The nature of the Chinese language lends itself to proverbs and idioms. Just a few characters in Chinese can quickly convey a complex thought. Proverbs and sayings are a tasking study as their origins are difficult to trace; some go back thousands of years and are mentioned in the Yi Jing and Dao De Jing ancient classics.
Many proverbs relate to specific people or places in Chinese history, we have chosen to exclude these as they are hard for non-Chinese people to understand without considerable historical context; instead we have chosen proverbs and sayings that give an insight into Chinese culture and traditions.
Translating Chinese proverbs into English is not an easy task. Sometimes there is no similar meaning in English and so a translation may seem contrived. If you can help improve our efforts please let us know.
Chinese proverbs are broadly categorized as either 谚语 yàn yǔ (proverbs or ‘familiar saying’) or 成语 chéng yǔ (meaning ‘become language’ usually translated as ‘idiom’ or ‘accepted saying’). The short standard form of Chengyu is made up of four characters and there are thousands of them, one for every possible situation. They are written in Classical Chinese where often one character takes the place of two or more in Modern Chinese. There are also the 俗语 Súyǔ which are popular sayings and the 歇后语 Xiē hòu yǔ which are two part allegorical sayings that are pretty hard to translate. In the first part of a xiehouyu the situation is described and the second gives the underlying truth, so in English there is the similar ‘a bird in the hand, is worth two in the bush’ construction. Often only the first part needs to be said as the second part is implied. Puns are also used in xiehouyu adding greatly to the difficulty of translation.
Here are a few random idioms to give a flavor of the hundreds on this site. The proverbs are grouped according to theme. The same proverb may appear under several categories. Use this bar to see the group of proverbs.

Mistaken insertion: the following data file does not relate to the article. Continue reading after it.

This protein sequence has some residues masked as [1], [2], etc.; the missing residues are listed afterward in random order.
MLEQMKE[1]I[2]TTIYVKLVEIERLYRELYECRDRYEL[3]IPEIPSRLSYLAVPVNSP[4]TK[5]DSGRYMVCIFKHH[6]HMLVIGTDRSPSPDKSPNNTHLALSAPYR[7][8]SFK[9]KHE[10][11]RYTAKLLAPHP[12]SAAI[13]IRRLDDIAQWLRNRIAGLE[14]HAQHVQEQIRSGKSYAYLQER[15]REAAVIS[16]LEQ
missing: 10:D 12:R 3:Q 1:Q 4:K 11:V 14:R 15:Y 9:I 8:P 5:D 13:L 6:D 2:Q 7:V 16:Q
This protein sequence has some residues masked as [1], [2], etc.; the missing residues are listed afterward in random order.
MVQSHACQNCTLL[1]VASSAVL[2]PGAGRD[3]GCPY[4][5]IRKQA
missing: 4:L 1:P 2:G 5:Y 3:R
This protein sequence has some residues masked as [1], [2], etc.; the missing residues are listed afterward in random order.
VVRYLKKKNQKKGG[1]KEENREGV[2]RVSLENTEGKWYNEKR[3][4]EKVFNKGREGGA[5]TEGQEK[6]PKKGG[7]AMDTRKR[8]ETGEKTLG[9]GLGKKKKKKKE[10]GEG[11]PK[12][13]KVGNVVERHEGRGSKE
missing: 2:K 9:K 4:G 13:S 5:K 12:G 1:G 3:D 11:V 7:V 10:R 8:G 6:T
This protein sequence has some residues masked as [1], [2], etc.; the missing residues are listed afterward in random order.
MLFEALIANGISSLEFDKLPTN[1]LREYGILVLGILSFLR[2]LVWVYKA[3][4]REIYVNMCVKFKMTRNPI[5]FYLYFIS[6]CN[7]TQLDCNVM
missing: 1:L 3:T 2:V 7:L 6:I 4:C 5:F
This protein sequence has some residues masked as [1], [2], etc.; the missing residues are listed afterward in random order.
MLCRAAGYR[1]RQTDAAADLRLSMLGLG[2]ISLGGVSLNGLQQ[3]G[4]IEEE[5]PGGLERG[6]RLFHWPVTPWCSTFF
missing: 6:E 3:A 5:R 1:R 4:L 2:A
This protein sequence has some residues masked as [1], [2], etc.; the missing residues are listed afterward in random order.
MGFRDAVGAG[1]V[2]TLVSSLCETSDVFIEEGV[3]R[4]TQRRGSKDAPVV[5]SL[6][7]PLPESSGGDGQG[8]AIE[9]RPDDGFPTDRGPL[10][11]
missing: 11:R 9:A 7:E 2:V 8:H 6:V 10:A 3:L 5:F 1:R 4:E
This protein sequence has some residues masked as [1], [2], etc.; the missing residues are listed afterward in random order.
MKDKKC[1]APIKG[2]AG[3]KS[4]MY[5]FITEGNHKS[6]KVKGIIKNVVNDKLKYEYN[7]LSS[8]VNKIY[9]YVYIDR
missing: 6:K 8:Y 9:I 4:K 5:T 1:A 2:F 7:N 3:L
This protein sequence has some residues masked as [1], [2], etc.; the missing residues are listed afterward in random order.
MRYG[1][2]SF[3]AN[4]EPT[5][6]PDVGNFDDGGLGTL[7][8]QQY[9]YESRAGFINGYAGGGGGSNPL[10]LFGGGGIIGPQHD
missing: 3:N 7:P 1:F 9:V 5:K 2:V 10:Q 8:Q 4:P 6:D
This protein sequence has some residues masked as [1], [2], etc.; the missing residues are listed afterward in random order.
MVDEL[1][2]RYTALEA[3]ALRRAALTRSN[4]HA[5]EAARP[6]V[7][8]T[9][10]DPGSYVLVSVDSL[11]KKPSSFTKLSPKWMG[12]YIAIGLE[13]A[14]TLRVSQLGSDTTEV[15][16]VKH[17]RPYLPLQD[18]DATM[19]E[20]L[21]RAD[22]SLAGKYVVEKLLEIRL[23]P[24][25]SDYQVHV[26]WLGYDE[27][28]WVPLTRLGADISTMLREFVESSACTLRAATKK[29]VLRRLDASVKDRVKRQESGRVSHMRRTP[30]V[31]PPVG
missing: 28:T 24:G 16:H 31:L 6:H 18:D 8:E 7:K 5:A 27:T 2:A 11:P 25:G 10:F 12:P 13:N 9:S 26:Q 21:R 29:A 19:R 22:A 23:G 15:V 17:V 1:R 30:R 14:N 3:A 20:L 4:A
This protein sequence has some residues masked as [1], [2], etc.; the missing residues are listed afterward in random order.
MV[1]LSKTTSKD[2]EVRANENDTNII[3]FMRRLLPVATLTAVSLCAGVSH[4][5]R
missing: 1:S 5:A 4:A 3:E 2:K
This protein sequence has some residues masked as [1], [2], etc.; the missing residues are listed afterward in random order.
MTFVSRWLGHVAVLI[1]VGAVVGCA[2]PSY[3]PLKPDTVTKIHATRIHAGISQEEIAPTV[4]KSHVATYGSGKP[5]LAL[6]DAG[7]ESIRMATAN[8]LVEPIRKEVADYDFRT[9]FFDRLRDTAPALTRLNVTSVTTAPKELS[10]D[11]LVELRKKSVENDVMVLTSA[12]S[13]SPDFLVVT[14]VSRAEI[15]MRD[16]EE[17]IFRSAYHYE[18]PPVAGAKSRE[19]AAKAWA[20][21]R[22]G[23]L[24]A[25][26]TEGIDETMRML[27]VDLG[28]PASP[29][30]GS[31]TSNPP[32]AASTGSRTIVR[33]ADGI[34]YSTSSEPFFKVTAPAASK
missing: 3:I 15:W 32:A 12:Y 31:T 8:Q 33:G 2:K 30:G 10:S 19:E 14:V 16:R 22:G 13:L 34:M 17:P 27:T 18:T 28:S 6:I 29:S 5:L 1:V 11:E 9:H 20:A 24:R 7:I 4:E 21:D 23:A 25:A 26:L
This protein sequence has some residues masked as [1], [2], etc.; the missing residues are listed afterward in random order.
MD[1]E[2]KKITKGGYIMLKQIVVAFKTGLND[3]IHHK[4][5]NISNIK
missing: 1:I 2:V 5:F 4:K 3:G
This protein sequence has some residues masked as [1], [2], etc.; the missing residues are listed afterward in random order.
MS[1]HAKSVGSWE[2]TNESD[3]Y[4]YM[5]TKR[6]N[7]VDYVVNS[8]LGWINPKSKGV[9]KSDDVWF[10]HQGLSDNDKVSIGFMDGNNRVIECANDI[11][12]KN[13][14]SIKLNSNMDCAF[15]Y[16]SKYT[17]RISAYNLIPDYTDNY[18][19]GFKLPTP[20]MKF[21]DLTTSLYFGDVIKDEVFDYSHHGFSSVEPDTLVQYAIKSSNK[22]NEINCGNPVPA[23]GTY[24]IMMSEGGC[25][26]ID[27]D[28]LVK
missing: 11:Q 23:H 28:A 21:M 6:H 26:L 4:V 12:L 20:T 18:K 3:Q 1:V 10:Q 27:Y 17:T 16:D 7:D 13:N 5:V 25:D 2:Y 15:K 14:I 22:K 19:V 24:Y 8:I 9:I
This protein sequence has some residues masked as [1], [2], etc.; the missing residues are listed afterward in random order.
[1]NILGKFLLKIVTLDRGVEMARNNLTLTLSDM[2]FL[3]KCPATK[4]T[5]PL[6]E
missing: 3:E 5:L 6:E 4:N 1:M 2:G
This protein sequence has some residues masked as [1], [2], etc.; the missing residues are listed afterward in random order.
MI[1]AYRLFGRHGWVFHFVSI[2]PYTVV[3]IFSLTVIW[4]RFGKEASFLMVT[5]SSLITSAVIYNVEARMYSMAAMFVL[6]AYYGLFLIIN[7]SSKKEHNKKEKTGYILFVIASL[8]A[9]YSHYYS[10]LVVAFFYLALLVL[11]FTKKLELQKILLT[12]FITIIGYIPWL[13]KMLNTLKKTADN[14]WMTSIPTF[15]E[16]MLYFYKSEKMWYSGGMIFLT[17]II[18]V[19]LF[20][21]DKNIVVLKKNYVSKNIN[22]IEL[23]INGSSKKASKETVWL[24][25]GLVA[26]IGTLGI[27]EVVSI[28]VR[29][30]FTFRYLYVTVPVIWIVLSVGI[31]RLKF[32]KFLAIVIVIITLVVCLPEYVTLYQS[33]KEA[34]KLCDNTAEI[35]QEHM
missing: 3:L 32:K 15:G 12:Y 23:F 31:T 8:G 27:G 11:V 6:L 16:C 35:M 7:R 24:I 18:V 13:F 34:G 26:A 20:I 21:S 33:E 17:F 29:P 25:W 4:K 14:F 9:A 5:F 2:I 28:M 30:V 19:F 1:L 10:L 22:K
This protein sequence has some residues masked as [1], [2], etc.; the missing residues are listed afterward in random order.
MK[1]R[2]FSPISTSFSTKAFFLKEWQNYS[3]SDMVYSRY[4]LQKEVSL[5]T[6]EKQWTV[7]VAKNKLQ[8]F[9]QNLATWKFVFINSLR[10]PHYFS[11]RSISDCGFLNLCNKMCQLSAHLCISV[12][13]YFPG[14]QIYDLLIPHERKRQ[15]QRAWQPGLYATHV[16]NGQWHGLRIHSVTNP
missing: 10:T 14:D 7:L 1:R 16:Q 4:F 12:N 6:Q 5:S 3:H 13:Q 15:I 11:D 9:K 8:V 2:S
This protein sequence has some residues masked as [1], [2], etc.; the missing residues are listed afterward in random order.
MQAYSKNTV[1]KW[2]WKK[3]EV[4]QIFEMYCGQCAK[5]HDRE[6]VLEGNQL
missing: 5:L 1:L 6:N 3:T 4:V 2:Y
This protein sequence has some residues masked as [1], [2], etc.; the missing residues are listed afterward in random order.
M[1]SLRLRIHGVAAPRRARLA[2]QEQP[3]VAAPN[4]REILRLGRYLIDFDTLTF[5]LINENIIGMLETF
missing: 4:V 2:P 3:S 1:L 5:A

Alternatively, you can find a proverb by looking through our Chinese pinyin index. As there are so many these are split into separate pages:
Jí è rú chóu [ji e ru chou]
jealousy evil as if enemy
Treating evil as an enemy
Determined to confront evil. Not letting evil people or things continue.
Blinded by lust for gain. Greed. Avarice. Blinded by ambition. The story if of a man from the kingdom of Qi who seeing gold just grabbed it and ran off, oblivious of the consequences.
Duì niú tán qín [dui niu tan qin]
face ox play musical qin
To play a lute to a cow
Wasting your time on pointless efforts. The 'lute' in this case is the qin, a traditional musical instrument. To address an inappropriate and unappreciative audience. A story from the Han dynasty when Mouzi Lihuolun, a Confucian scholar, who failed to describe Buddhist teaching because his audience had no basic understanding of it
Pearls before swine
Fǎn lǎo huán tóng [fan lao huan tong]
return old return child
Return to youthful vigour
Returning to youthful energy. Turning back the years. Often used as a compliment to someone sprightly in old age.
New lease of life
Pí zhī bù cún maó jiāng yān fù [pi zhi bu cun mao jiang yan fu]
skin no exist hair support how add
If the skin is missing hair can not grow
Everything needs its proper environment for nurture
No man is an island
Hé pǔ zhū huán [he pu zhu huan]
Hepu pearl return
The Hepu pearls return home
Something or someone returns to its original source. Often said of someone returning to their original home district after years of wandering. The story is from the Han dynasty of Hepu, Gunagxi which was a leading center for pearl fishing until a local official over exploited the beds of pearls leading to Vietnam taking over as the leading procedure. Only when the pearl beds were left for years to recover did the pearl industry return.
Something without a proper foundation. Not properly planned
Dāi ruò mù jī [dai ruo mu ji]
stupid like wood chicken
As dumb as a wooden chicken
Dumbstruck, unable to move or say anything out of fear.
Caught like a rabbit in the headlights
Our proverbs come with full information. The modern Chinese characters are given first with links that give information on the character. As proverbs are so old you will often see them written using the traditional form of characters; so if of the characters have been simplified the phrase is shown in brackets and gray text. . The characters are followed by the proverb (Chengyu) in pinyin. Next, there is a crude character by character transliteration into English, followed by a more accurate English translation. If this is a Chinese proverb alluding to history the meaning may still not be clear in English, so the general meaning follows. Finally some proverbs have fairly direct English equivalents, if so the English proverb is shown.
Our translations are in need of improvement, so please let us know your ideas. For background on the types and history of proverbs please see our guide.
We also have an index of the proverbs base on similarly meaning English language proverbs. So you can, for example, look for a Chinese equivalent for proverbs such as ‘Many hands make light work’:
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